The Yuan-dynasty: Mongolian foreign rule

The Yuan-dynasty: Mongolian foreign rule

The emperors

During the Song dynasty the Mongols of the north had already strengthened their power, and developed more and more into a serious threat for the Song. Kublai Khan, leader of the Mongols, led several campaigns until he finally captured Lin’an, capital of the southern Song, in 1279. Resulting from that, the country became reunited for the first time since more than 300 years, so that a unified development of the Chinese nation-state could follow.

Kublai Khan is therefore considered to be the founder of the Yuan dynasty (1271-1368).

Right after he assumed his new position, Kublai Khan dismissed all Chinese officials and replaced them with Mongolian officials. Although he was now emperor of China, he never made a move to learn the Chinese language.
It is said, that at court of emperor Shizu, as Kublai Khan called himself by then, the Venetian merchant Marco Polo has also been welcomed as guest. After his return to Italy, he claimed to have been employed there to serve as official, what however today is generally doubted by many historians.
Although both of its attempts to conquer Japan (in 1274 and 1281) had failed, the empire of the Yuan did nevertheless achieve its largest expansion under Kublai Khan.

After Kublai Khans death in 1294, Timur Khan took over to reign for the next 13 years. He had the reputation to strive for ensuring peace and to be a fair sovereign, as well as to support Confucianism and above all to take Chinese interests in consideration with primary importance. Thus around 1303 he dismissed more than 18000 officials, because they were said to have plundered the people.

Timur Khan was succeeded by emperors who ruled during relatively brief periods, but who all did pursue politics that were rather hostile to the Chinese. The question of who is to succeed the throne has ever been debated problematically. Thus, in 1328 Arigaba, the son of Yesun Timur Khan, who was then still a minor, became emperor. However, in the succeeding succession war, Toq-Temür could declare himself the winner and began immediately to reign over the country.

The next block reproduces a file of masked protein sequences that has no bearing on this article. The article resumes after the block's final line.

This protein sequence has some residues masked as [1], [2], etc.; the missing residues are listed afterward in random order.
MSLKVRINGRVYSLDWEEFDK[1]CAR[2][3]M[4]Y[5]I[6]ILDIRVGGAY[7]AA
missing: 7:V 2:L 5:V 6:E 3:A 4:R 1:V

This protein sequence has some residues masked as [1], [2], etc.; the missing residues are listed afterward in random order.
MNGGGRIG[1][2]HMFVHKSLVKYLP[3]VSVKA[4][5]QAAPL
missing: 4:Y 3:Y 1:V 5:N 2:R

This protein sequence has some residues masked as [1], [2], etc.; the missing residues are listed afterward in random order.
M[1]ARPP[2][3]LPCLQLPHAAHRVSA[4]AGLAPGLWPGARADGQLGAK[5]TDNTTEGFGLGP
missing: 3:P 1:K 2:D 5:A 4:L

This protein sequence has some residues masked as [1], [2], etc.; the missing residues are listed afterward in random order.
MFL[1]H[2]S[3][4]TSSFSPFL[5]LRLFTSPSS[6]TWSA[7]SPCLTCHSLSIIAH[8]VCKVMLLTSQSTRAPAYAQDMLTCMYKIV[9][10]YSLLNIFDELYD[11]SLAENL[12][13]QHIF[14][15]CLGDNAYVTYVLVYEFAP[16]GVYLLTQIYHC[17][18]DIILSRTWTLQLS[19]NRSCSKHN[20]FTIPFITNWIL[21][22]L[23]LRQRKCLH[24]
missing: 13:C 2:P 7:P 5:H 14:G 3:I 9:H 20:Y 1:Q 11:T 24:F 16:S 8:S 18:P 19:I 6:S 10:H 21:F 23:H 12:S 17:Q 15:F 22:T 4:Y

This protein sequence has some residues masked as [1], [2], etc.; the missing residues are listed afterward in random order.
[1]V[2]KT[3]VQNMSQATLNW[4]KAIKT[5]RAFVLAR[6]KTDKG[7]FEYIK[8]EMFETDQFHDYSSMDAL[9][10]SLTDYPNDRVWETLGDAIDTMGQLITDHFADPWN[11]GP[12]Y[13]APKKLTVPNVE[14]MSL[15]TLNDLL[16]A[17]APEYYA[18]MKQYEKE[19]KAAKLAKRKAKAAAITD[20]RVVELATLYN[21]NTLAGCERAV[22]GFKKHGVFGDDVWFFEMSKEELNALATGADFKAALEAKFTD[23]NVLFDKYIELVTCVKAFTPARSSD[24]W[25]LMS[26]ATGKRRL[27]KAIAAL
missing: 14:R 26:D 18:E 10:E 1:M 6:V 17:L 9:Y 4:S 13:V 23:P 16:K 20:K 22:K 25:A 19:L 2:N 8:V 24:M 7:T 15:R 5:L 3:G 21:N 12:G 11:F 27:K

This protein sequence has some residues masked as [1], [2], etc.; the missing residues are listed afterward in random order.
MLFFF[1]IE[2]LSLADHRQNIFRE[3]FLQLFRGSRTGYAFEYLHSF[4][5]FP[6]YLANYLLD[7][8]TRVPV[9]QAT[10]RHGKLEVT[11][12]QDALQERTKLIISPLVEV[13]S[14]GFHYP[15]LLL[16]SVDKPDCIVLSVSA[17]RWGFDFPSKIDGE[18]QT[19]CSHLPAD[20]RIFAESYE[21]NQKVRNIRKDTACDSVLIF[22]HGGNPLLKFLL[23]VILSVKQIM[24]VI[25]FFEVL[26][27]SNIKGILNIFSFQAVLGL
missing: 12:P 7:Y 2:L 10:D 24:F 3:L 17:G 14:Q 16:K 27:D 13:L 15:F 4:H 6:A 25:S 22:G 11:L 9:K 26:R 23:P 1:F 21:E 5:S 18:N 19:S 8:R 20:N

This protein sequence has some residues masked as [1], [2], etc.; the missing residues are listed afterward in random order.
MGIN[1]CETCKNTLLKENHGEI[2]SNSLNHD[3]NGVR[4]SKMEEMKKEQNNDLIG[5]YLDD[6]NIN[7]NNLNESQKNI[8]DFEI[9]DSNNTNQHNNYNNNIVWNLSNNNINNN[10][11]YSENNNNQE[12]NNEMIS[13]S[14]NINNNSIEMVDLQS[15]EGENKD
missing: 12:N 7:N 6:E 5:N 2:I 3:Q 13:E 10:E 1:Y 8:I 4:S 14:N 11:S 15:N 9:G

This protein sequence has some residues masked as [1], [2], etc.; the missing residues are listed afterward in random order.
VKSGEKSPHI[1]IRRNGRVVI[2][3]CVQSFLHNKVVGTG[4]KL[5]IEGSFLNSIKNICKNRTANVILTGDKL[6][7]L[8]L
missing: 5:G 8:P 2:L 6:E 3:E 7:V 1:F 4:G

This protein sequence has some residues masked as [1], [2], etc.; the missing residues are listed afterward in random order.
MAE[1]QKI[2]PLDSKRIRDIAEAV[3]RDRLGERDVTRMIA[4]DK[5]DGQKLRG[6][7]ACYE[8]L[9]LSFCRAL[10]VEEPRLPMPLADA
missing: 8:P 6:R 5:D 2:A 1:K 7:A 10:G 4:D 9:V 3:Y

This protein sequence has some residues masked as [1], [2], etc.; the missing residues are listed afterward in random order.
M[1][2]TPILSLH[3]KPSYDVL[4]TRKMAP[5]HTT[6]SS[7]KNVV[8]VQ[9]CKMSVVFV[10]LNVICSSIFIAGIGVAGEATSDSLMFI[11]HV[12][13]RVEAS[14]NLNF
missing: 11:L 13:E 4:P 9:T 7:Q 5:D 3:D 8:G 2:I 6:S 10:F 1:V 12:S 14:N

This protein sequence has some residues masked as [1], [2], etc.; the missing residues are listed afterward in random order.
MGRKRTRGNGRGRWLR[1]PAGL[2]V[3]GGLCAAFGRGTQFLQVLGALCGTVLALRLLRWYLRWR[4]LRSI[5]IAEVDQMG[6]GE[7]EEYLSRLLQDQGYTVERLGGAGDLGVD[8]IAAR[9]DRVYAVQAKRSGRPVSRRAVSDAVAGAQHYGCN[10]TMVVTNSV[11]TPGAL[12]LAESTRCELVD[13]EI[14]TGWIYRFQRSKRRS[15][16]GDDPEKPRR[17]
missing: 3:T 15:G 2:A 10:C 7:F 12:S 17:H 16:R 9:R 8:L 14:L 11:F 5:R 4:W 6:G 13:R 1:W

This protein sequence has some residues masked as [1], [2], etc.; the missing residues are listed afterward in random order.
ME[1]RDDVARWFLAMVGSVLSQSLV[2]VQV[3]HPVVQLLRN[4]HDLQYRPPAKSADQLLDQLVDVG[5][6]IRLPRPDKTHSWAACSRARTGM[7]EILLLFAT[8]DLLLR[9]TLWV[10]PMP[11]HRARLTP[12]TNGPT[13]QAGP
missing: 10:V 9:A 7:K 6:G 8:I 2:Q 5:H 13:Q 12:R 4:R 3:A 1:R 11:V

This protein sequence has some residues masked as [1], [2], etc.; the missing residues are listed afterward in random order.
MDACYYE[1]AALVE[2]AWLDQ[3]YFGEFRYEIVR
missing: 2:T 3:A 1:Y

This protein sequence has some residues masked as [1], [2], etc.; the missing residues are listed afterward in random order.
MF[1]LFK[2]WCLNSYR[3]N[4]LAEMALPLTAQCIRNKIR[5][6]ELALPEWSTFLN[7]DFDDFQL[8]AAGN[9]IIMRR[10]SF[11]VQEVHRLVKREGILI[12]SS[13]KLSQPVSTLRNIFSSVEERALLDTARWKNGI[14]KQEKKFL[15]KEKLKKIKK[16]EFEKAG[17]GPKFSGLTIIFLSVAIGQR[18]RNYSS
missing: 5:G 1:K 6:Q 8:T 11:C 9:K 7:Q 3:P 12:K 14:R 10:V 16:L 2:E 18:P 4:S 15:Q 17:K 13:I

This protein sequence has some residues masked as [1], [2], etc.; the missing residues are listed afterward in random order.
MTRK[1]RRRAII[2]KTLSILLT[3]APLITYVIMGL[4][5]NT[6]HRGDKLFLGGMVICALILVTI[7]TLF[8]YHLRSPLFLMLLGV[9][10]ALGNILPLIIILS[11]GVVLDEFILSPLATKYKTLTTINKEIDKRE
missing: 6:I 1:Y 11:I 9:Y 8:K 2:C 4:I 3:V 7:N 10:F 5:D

The last Mongolian emperor was Toghan Timur, who was only 13 when he accepted the throne. He left all matters concerning the government to his chancellors to decide, and rather devoted himself to hunting.

Birth name

Mongolian name

Name as Chinese emperor

Reign period in China

Borjigin Kublai

Kublai Khan



Borjigin Temür

Timur Khan



Borjigin Qayshan

Külüq Khan



Borjigin Ayurparibhadra

Buyantu Khan



Borjigin Suddhipala




Borjigin Yesün-Temür

Yesun Timur Khan



Borjigin Arigaba


None existent


Borjigin Toqa Timur

Jijaghatu Toq-Temür


1328-1329 und 1329-1332

Borjigin Qoshila

Qutugku Khan



Borjigin Irinchibal




Borjigin Toghan Timur

Ukhaatu Khan



Political and economical development

The Mongolian rulers did not have any experiences in the administration of such a complex state as China has been at that time. Due to this inexperience, the Mongols adopted overtly the Chinese style of ruling and even worked with its political institutions. The new capital was Khanbalik, nowadays called Beijing. From there, the Mongolian emperor ruled over his empire. While doing this, he began to adopt the way of life of Chinese emperors more and more. However, during the whole time of the Yuang dynasty, the cultural differences came to surface recognizably again and again. Mongols and Chinese spoke in different languages; they dressed differently, and cultivated different customs and traditions. For that reason, it is not surprising, that the Chinese were never accepted for dealing with administrative tasks of the empire. Mongols, Muslims and even Europeans were preferred instead of them

Class system in the new empire